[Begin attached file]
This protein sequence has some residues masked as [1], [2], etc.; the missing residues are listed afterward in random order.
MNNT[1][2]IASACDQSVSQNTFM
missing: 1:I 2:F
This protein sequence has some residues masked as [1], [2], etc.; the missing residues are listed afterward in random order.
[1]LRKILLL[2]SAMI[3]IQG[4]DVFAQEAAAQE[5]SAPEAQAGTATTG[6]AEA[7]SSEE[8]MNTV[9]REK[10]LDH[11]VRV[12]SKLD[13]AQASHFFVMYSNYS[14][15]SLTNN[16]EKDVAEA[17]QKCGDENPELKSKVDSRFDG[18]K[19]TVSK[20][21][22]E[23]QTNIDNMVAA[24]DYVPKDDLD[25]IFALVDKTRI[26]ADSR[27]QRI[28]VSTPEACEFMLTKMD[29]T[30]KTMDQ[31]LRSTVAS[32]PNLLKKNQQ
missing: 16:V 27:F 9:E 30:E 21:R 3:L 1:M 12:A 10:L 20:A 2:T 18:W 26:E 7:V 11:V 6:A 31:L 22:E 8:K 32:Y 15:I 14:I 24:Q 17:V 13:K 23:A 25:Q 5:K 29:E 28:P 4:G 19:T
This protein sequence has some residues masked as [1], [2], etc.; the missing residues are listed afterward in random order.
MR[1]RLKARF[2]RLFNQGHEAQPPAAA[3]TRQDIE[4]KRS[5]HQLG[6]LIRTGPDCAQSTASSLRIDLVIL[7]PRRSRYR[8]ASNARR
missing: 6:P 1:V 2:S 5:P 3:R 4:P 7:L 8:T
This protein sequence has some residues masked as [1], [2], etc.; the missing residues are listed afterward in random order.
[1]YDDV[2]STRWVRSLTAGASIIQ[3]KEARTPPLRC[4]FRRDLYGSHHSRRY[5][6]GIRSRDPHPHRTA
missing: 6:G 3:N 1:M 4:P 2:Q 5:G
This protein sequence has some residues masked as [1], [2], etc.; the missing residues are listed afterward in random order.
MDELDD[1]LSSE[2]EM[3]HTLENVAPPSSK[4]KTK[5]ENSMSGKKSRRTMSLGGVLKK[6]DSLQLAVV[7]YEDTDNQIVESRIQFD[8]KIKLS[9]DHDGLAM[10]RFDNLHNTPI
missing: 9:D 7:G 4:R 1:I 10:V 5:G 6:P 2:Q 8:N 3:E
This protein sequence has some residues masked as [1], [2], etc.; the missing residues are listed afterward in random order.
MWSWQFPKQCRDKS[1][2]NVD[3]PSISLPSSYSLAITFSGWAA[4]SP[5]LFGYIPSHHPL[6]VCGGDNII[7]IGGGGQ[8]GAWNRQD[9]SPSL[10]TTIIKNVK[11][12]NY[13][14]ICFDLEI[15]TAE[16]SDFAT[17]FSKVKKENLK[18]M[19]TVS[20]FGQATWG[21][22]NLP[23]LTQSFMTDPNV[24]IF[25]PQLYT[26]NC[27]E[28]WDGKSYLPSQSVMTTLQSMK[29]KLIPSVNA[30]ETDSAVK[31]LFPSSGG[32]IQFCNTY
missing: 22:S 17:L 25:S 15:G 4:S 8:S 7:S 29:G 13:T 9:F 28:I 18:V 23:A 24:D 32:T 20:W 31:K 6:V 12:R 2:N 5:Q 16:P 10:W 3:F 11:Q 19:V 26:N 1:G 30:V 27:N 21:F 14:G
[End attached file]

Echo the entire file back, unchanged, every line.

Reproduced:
This protein sequence has some residues masked as [1], [2], etc.; the missing residues are listed afterward in random order.
MNNT[1][2]IASACDQSVSQNTFM
missing: 1:I 2:F
This protein sequence has some residues masked as [1], [2], etc.; the missing residues are listed afterward in random order.
[1]LRKILLL[2]SAMI[3]IQG[4]DVFAQEAAAQE[5]SAPEAQAGTATTG[6]AEA[7]SSEE[8]MNTV[9]REK[10]LDH[11]VRV[12]SKLD[13]AQASHFFVMYSNYS[14][15]SLTNN[16]EKDVAEA[17]QKCGDENPELKSKVDSRFDG[18]K[19]TVSK[20][21][22]E[23]QTNIDNMVAA[24]DYVPKDDLD[25]IFALVDKTRI[26]ADSR[27]QRI[28]VSTPEACEFMLTKMD[29]T[30]KTMDQ[31]LRSTVAS[32]PNLLKKNQQ
missing: 16:V 27:F 9:E 30:E 21:R 3:L 1:M 12:A 10:L 20:A 2:T 18:W 26:E 7:V 11:V 6:A 31:L 22:E 8:K 32:Y 15:I 14:I 24:Q 17:V 13:K 23:A 25:Q 5:K 29:E 28:P 4:G 19:T
This protein sequence has some residues masked as [1], [2], etc.; the missing residues are listed afterward in random order.
MR[1]RLKARF[2]RLFNQGHEAQPPAAA[3]TRQDIE[4]KRS[5]HQLG[6]LIRTGPDCAQSTASSLRIDLVIL[7]PRRSRYR[8]ASNARR
missing: 6:P 1:V 2:S 5:P 3:R 4:P 7:L 8:T
This protein sequence has some residues masked as [1], [2], etc.; the missing residues are listed afterward in random order.
[1]YDDV[2]STRWVRSLTAGASIIQ[3]KEARTPPLRC[4]FRRDLYGSHHSRRY[5][6]GIRSRDPHPHRTA
missing: 6:G 3:N 1:M 4:P 2:Q 5:G
This protein sequence has some residues masked as [1], [2], etc.; the missing residues are listed afterward in random order.
MDELDD[1]LSSE[2]EM[3]HTLENVAPPSSK[4]KTK[5]ENSMSGKKSRRTMSLGGVLKK[6]DSLQLAVV[7]YEDTDNQIVESRIQFD[8]KIKLS[9]DHDGLAM[10]RFDNLHNTPI
missing: 9:D 7:G 4:R 1:I 10:V 5:G 6:P 2:Q 8:N 3:E
This protein sequence has some residues masked as [1], [2], etc.; the missing residues are listed afterward in random order.
MWSWQFPKQCRDKS[1][2]NVD[3]PSISLPSSYSLAITFSGWAA[4]SP[5]LFGYIPSHHPL[6]VCGGDNII[7]IGGGGQ[8]GAWNRQD[9]SPSL[10]TTIIKNVK[11][12]NY[13][14]ICFDLEI[15]TAE[16]SDFAT[17]FSKVKKENLK[18]M[19]TVS[20]FGQATWG[21][22]NLP[23]LTQSFMTDPNV[24]IF[25]PQLYT[26]NC[27]E[28]WDGKSYLPSQSVMTTLQSMK[29]KLIPSVNA[30]ETDSAVK[31]LFPSSGG[32]IQFCNTY
missing: 22:S 17:L 25:S 15:G 4:S 8:S 7:S 29:G 13:T 9:F 28:I 18:V 23:A 24:D 32:T 20:W 31:K 6:V 12:R 2:N 5:Q 16:P 10:W 3:F 11:Q 19:V 26:N 1:G 30:V 27:N 21:F 14:G